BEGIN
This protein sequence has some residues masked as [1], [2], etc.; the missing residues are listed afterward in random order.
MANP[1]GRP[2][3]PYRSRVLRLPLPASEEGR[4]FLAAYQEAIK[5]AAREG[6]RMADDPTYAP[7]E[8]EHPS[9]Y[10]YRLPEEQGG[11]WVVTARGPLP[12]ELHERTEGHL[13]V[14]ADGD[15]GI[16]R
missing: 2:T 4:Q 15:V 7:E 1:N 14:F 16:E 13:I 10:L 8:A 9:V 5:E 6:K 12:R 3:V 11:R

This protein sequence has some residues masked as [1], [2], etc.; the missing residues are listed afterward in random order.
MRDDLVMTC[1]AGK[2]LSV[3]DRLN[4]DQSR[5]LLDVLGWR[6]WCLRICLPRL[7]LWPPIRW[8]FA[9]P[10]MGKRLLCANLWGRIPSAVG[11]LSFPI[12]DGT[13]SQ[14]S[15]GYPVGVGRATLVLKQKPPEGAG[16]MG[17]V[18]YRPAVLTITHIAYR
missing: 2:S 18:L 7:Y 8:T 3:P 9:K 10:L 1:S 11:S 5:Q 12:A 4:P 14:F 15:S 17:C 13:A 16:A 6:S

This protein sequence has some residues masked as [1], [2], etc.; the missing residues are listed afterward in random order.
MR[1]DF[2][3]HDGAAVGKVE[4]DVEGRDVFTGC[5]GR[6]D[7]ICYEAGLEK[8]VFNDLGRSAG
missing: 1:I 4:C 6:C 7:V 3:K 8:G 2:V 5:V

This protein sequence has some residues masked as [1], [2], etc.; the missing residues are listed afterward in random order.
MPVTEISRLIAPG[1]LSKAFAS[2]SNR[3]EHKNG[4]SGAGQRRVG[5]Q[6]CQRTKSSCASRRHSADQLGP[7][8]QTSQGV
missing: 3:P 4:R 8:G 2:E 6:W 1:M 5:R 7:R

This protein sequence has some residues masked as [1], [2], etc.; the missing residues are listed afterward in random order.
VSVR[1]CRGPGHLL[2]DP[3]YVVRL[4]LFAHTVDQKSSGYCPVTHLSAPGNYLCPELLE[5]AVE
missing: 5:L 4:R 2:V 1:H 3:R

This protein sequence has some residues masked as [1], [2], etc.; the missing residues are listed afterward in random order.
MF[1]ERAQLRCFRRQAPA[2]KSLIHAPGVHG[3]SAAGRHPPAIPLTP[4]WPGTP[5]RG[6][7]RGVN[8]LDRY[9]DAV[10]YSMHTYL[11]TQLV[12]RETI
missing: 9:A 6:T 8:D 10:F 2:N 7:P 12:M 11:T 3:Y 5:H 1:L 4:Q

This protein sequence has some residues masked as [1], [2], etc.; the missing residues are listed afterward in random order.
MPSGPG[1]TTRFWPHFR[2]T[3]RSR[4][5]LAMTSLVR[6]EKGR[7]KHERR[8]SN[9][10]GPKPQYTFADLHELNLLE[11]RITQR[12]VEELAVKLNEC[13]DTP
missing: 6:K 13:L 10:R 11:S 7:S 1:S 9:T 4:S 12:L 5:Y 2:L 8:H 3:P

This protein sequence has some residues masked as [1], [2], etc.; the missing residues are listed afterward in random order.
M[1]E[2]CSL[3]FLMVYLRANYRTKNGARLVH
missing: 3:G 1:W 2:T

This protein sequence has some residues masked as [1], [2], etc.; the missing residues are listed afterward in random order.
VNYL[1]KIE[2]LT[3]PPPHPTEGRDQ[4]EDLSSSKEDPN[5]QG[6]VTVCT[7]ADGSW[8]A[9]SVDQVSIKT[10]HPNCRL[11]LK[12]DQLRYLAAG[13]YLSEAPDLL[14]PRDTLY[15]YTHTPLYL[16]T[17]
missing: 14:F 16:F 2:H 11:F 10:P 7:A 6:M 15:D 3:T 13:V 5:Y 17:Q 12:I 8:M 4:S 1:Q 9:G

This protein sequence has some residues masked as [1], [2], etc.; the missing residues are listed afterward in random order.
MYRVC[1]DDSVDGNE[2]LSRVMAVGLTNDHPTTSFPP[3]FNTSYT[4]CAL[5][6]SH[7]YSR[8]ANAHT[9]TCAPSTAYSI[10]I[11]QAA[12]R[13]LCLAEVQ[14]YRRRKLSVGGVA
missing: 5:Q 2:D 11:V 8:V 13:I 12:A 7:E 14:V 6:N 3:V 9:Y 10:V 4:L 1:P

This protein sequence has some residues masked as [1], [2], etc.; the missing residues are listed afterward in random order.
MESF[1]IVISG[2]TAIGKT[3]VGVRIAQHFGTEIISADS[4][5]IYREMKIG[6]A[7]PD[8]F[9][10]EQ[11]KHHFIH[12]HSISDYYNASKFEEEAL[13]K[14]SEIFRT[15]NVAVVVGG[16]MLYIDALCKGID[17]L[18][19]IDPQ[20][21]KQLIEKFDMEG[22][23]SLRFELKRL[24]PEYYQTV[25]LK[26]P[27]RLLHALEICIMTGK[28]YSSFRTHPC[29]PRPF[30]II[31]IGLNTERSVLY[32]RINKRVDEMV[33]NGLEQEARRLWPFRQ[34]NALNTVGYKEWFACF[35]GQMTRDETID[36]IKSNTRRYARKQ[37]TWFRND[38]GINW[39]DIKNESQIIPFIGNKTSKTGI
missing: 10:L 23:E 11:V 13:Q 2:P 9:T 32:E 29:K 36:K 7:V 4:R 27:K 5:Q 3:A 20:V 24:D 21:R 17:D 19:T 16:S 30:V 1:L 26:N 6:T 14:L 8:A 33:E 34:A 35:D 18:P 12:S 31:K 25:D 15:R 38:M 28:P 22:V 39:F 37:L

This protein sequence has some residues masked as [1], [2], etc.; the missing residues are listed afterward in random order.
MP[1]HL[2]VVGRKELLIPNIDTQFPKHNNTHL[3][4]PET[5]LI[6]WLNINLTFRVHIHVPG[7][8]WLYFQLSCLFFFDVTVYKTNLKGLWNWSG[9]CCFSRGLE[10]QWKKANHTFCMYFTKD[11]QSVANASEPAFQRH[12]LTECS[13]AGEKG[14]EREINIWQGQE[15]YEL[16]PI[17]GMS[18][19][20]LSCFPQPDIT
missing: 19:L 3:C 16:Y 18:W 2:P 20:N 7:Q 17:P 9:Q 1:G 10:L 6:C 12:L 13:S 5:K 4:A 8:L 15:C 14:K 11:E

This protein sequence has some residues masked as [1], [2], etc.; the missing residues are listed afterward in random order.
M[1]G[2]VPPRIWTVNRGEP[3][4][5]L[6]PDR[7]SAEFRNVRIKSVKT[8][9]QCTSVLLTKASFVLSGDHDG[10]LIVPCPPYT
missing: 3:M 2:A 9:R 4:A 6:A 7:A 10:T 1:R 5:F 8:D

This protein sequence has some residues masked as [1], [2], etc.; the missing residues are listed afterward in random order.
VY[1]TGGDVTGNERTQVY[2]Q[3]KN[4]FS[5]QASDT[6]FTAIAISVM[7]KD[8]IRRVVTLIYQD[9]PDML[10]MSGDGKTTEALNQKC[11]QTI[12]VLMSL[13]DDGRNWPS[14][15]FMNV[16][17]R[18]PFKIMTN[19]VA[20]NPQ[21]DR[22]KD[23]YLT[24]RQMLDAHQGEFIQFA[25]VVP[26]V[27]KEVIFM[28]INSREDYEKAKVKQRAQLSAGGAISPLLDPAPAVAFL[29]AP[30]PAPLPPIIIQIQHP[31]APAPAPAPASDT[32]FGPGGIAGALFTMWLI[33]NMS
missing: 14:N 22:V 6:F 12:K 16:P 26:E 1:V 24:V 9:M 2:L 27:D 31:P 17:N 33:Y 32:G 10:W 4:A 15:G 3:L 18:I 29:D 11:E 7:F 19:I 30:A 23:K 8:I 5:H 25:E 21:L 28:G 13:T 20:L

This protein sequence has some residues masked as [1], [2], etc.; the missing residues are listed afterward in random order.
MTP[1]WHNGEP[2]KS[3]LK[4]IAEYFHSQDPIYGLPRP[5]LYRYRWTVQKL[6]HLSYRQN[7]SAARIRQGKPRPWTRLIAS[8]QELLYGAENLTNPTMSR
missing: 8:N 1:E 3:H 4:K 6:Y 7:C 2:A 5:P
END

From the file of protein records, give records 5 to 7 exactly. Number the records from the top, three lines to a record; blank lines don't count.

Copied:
This protein sequence has some residues masked as [1], [2], etc.; the missing residues are listed afterward in random order.
VSVR[1]CRGPGHLL[2]DP[3]YVVRL[4]LFAHTVDQKSSGYCPVTHLSAPGNYLCPELLE[5]AVE
missing: 5:L 4:R 2:V 1:H 3:R

This protein sequence has some residues masked as [1], [2], etc.; the missing residues are listed afterward in random order.
MF[1]ERAQLRCFRRQAPA[2]KSLIHAPGVHG[3]SAAGRHPPAIPLTP[4]WPGTP[5]RG[6][7]RGVN[8]LDRY[9]DAV[10]YSMHTYL[11]TQLV[12]RETI
missing: 9:A 6:T 8:D 10:F 2:N 7:P 12:M 11:T 3:Y 5:H 1:L 4:Q

This protein sequence has some residues masked as [1], [2], etc.; the missing residues are listed afterward in random order.
MPSGPG[1]TTRFWPHFR[2]T[3]RSR[4][5]LAMTSLVR[6]EKGR[7]KHERR[8]SN[9][10]GPKPQYTFADLHELNLLE[11]RITQR[12]VEELAVKLNEC[13]DTP
missing: 6:K 13:L 10:R 11:S 7:S 1:S 9:T 4:S 12:L 5:Y 2:L 8:H 3:P